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Book Review: The Art of Whisky “The Vanishing Spirits of Single Malt Scotch”


Book Review: The Art of Whisky “The Vanishing Spirits of Single Malt Scotch”

Tasting Notes:


Editor’s Note: This book was provided to us as a review sample by Chronicle Books. This in no way, per our editorial policies, influenced the final outcome of this review. 

What do you see?

What do you see when you look at into an empty glass? Most whiskey drinkers would say “Looks like it’s time for another pour.” For world class photographer Ernie Button, the most inconsequential aspect of a glass of whisky became a 15-year long journey to produce a stunning coffee table book.

Ernie Button’s project began while staring at the evaporated dregs of Scotch at the bottom of a glass and stumbling upon something beautiful. There in the bottom of his glass was a celestial body of swirls, and a passion project like no other was born. Ernie Button would enlist the help of scientists and renowned Scotch aficionados alike to understand what exactly he was looking at.

The Art of Whisky is a coffee table book for the Scotch enthusiast. Scotch, the book alleges, is known the world over as possessing the greatest level of complexity and depths of flavor. It also happens to be the photographer’s favorite style of whisky. The book opens with a brief synopsis of what makes Scotch, well, Scotch.

The first few pages discuss how less than 3% by volume, or less than 1% by weight, of a bottle of Scotch are the chemical compounds that make a Scotch taste it does. With ethyl alcohol and water making up the rest of the volume. All the congeners, or the different chemical groups, make up the entirety of the flavors associated with Scotch: esters, aldehydes, furfural, and phenols, yet only account for a minuscule amount of the total volume.

The Art of Whisky review
The Art of Whisky, The Vanishing Spirit of Single Malt Scotch. Image via Chronicle Books.

The book explores how these chemicals interact with our senses to create the aromas, mouthfeel, and overall complexity we love about Scotch. We are even treated to a discussion on fluid dynamics by Princeton professor on mechanical and aerospace engineering, Howard A. Stone Ph. D. Dr. Stone’s roll is to discuss why Ernie’s photos of evaporated Scotch look unique from other evaporated liquids like coffee rings.

Maragoni Flows, or the motion of liquid when surface tension changes along a film, are responsible for the ‘legs’ we see in wine and whiskey, and ultimately why Scotch dries into such unique patterns. Dr. Stone reasons the long molecule (Polymers) interacting with the alcohol and water are what create the necessary conditions for the whisky to dry into unique and awe-inspiring designs.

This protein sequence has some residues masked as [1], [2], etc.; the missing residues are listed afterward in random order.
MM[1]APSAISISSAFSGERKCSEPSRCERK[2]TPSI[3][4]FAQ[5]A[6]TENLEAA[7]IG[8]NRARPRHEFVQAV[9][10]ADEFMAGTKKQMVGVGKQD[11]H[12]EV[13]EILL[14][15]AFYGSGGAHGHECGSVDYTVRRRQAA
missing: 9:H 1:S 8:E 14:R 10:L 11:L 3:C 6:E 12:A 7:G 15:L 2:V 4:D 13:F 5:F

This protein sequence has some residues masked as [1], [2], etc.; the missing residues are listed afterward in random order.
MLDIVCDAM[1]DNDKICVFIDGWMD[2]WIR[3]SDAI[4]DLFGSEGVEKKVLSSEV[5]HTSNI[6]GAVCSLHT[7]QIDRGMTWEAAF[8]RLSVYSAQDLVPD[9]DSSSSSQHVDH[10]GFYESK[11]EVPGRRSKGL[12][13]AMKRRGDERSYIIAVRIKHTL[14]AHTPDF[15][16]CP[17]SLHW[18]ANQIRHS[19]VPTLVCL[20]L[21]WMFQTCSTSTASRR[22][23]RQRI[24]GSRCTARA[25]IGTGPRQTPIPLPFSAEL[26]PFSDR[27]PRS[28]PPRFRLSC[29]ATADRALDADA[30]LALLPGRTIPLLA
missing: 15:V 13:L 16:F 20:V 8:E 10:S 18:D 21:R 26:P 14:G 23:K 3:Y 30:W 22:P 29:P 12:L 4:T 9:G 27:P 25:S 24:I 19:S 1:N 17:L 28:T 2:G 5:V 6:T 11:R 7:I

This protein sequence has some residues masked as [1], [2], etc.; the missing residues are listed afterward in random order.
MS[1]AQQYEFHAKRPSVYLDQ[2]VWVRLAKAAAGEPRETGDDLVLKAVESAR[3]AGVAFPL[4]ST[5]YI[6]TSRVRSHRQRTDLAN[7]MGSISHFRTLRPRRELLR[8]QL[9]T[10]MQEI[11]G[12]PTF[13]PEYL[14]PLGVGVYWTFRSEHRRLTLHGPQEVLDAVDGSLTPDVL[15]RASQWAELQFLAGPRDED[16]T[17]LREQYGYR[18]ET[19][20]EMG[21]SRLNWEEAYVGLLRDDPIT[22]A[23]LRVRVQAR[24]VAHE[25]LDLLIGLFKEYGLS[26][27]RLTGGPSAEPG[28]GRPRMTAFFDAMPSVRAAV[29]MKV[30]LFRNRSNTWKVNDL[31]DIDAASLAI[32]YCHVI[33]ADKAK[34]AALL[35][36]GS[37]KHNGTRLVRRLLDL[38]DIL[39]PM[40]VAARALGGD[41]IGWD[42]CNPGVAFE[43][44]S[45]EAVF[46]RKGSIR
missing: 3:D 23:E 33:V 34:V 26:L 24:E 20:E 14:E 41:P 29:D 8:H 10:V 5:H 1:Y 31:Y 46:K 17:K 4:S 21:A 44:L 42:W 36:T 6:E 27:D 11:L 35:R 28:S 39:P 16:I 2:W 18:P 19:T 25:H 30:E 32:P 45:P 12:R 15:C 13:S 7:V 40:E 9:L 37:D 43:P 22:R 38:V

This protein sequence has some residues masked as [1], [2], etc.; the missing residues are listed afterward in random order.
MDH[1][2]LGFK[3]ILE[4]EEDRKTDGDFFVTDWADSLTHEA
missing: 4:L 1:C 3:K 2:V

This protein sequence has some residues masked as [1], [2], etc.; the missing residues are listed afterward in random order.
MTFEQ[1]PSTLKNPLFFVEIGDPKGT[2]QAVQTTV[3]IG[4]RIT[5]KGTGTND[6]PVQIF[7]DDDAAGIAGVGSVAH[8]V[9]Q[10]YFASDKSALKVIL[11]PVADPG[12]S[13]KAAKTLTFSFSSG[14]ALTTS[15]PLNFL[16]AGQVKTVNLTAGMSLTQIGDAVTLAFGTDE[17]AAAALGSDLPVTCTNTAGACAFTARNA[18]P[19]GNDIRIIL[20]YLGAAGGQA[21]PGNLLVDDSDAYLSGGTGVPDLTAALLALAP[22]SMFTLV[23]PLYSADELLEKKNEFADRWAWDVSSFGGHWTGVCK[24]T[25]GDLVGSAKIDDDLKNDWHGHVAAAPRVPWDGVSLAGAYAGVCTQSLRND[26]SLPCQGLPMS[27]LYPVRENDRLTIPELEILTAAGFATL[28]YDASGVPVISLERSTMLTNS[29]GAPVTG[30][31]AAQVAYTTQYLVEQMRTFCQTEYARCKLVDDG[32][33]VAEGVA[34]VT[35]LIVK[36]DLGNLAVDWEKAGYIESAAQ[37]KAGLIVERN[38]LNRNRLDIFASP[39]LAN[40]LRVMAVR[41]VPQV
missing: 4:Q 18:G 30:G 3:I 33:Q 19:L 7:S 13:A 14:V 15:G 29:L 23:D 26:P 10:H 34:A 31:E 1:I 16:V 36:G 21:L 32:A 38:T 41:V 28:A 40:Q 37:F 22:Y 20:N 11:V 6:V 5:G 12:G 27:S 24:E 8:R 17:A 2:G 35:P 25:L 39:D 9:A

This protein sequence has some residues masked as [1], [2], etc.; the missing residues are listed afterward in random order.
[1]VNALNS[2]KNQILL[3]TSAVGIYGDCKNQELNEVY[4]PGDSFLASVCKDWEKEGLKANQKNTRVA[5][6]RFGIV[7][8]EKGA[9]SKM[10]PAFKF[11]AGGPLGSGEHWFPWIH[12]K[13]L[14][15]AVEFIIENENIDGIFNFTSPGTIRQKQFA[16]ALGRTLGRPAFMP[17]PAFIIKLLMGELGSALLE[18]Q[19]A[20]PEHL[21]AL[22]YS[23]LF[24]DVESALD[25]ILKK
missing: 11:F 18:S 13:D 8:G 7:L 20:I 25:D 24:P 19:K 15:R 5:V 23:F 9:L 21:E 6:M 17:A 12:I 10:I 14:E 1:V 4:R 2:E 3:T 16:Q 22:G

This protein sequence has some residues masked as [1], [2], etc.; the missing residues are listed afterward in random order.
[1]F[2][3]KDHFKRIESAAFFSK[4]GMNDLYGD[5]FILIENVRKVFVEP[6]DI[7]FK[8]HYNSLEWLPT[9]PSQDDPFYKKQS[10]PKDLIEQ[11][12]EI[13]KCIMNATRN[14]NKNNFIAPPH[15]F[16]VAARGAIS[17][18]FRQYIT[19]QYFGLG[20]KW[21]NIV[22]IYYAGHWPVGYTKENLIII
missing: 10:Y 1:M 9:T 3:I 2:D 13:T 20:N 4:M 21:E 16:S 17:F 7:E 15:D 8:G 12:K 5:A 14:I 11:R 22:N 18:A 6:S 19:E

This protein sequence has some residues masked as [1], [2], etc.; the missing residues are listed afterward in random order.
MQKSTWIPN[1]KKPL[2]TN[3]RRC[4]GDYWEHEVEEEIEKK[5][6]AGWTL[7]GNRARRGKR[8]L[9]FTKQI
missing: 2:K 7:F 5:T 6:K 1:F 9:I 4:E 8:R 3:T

All of this sets up the crux of what this book aims to explore. What does Scotch whisky look like, and can that tell us anything? Over the next 175 pages Ernie Button puts the reader up close with the five Scotch regions: Highland, Lowland, Campbeltown, Islay, and Speyside. We contrast a Campbeltown 5-week in cask Scotch with a 21-year-old expression. What we learn is Scotch is beautiful, in every way imaginable; what we don’t learn is anything all that practical. It’s obvious which is a 5-week-old Scotch, but to this untrained eye, everything after is indistinguishable.

I would argue there is something about where and how a Scotch is made that does leave a fingerprint in the glass. A Lagavulin Islay Scotch with its heavy peat smoke left tall peaks in concentric circles like an alien petri dish. Comparatively, a Speyside Aberlour 13-year-old had long, smooth, sweeping lines, like waves on the shore. What’s more, almost every photo showed a common ancestry or base design in the photos, but each region had a unique influence.

The book is like nothing I’ve ever seen before, and it is beautiful. Every photo evokes comparison to images like storm clouds on Jupiter, the fractured surface of Europa, or the terrestrial like old growth tree rings, ferns, snowflakes, and even the human iris. Occasionally we are treated to a tasting note of the various whiskies, but the images are the focal point. This book was clearly a labor of love from a masterful photographer. This book is perfect for every fan of Scotch whisky and will be a captivating conversation piece in anyone’s collection.

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